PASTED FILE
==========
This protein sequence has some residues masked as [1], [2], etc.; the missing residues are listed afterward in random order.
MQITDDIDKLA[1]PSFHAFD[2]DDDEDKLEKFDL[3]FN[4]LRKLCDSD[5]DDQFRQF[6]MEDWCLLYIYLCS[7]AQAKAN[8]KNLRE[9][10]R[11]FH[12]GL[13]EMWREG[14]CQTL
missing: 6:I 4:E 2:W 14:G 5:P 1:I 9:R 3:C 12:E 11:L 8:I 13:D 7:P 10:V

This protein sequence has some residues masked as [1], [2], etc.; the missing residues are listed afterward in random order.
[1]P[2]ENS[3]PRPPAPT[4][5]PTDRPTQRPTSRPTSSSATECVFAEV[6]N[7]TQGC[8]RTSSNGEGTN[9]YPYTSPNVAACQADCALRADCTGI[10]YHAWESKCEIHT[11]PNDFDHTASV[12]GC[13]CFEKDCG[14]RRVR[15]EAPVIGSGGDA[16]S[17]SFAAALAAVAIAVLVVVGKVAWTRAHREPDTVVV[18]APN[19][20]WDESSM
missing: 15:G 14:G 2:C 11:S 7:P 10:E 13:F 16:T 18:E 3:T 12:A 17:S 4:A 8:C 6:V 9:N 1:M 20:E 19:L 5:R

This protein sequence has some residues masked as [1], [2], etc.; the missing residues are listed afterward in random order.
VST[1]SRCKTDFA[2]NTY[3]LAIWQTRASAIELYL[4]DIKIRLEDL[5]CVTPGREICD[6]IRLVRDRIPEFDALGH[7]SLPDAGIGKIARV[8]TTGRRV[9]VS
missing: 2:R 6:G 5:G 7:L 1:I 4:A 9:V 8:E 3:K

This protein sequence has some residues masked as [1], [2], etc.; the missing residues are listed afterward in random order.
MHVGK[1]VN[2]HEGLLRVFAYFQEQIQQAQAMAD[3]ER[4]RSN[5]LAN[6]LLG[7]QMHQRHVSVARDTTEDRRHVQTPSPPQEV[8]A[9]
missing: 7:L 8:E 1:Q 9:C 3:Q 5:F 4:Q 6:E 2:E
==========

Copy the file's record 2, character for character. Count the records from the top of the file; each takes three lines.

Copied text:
This protein sequence has some residues masked as [1], [2], etc.; the missing residues are listed afterward in random order.
[1]P[2]ENS[3]PRPPAPT[4][5]PTDRPTQRPTSRPTSSSATECVFAEV[6]N[7]TQGC[8]RTSSNGEGTN[9]YPYTSPNVAACQADCALRADCTGI[10]YHAWESKCEIHT[11]PNDFDHTASV[12]GC[13]CFEKDCG[14]RRVR[15]EAPVIGSGGDA[16]S[17]SFAAALAAVAIAVLVVVGKVAWTRAHREPDTVVV[18]APN[19][20]WDESSM
missing: 15:G 14:G 2:C 11:S 7:P 10:E 13:F 16:T 18:E 3:T 12:A 17:S 4:A 8:C 6:V 9:N 1:M 20:E 19:L 5:R